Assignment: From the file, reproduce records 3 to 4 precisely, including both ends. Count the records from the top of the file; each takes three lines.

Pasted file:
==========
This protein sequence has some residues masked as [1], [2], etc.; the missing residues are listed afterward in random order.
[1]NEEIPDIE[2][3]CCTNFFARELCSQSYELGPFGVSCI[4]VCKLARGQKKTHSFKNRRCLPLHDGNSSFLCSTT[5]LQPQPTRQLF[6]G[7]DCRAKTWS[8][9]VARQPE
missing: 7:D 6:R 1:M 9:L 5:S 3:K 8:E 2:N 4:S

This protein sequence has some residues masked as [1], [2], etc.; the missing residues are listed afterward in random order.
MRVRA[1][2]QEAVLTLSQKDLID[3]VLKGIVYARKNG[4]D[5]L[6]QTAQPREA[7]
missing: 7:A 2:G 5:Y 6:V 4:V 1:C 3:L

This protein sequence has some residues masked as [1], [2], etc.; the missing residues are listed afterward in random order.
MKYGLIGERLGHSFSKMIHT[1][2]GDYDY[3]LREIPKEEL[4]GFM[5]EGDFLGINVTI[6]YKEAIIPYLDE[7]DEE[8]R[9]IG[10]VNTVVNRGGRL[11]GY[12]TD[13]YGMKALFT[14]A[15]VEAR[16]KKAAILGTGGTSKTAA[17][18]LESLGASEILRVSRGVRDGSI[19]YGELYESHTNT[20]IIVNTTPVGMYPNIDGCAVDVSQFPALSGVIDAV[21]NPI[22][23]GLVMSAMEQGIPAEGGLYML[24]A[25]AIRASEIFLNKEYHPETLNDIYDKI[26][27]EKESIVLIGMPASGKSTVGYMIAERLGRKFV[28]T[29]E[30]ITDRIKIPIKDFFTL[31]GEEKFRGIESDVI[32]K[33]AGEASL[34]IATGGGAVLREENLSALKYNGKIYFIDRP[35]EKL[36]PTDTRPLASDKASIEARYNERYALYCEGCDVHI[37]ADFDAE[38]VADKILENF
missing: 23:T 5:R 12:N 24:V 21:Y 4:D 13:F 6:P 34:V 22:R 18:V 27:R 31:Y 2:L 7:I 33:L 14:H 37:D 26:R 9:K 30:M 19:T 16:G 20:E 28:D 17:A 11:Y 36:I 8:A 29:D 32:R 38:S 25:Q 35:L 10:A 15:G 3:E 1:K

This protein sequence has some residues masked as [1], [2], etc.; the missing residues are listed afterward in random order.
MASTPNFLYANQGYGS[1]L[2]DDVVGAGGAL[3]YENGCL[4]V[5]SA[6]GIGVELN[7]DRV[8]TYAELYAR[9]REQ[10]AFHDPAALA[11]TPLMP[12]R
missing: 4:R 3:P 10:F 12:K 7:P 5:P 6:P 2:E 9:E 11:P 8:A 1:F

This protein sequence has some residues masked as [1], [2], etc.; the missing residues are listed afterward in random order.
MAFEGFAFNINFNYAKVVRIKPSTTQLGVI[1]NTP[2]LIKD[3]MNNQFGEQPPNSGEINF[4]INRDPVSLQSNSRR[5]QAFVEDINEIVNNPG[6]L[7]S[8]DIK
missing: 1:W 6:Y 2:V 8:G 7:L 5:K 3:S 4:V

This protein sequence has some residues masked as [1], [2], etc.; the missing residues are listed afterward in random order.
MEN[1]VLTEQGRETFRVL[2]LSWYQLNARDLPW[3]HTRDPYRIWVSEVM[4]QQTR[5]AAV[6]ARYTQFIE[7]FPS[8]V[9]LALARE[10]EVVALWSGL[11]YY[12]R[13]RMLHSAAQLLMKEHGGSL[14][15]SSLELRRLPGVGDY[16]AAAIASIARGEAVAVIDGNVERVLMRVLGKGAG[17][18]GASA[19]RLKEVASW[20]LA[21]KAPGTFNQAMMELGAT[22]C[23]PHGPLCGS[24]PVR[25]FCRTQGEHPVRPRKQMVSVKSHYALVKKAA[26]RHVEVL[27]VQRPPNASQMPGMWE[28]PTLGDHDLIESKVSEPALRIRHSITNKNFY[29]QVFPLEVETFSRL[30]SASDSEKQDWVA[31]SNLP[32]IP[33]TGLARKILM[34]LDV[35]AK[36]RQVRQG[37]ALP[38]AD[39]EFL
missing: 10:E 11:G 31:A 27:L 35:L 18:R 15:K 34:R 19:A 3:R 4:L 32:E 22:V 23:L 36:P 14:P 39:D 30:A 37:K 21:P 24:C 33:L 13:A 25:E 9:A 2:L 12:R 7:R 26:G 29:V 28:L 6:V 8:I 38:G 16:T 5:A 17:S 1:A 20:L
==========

This protein sequence has some residues masked as [1], [2], etc.; the missing residues are listed afterward in random order.
MKYGLIGERLGHSFSKMIHT[1][2]GDYDY[3]LREIPKEEL[4]GFM[5]EGDFLGINVTI[6]YKEAIIPYLDE[7]DEE[8]R[9]IG[10]VNTVVNRGGRL[11]GY[12]TD[13]YGMKALFT[14]A[15]VEAR[16]KKAAILGTGGTSKTAA[17][18]LESLGASEILRVSRGVRDGSI[19]YGELYESHTNT[20]IIVNTTPVGMYPNIDGCAVDVSQFPALSGVIDAV[21]NPI[22][23]GLVMSAMEQGIPAEGGLYML[24]A[25]AIRASEIFLNKEYHPETLNDIYDKI[26][27]EKESIVLIGMPASGKSTVGYMIAERLGRKFV[28]T[29]E[30]ITDRIKIPIKDFFTL[31]GEEKFRGIESDVI[32]K[33]AGEASL[34]IATGGGAVLREENLSALKYNGKIYFIDRP[35]EKL[36]PTDTRPLASDKASIEARYNERYALYCEGCDVHI[37]ADFDAE[38]VADKILENF
missing: 23:T 5:R 12:N 24:V 21:Y 4:D 13:F 6:P 34:V 22:R 18:V 27:R 31:Y 2:L 7:I 33:L 14:H 37:D 26:R 9:K 30:M 19:T 16:G 20:E 28:D 17:A 11:Y 36:I 8:A 29:D 32:R 38:S 25:Q 35:L 10:A 15:G 3:E 1:K

This protein sequence has some residues masked as [1], [2], etc.; the missing residues are listed afterward in random order.
MASTPNFLYANQGYGS[1]L[2]DDVVGAGGAL[3]YENGCL[4]V[5]SA[6]GIGVELN[7]DRV[8]TYAELYAR[9]REQ[10]AFHDPAALA[11]TPLMP[12]R
missing: 4:R 3:P 10:F 12:K 7:P 5:P 6:P 2:E 9:E 11:P 8:A 1:F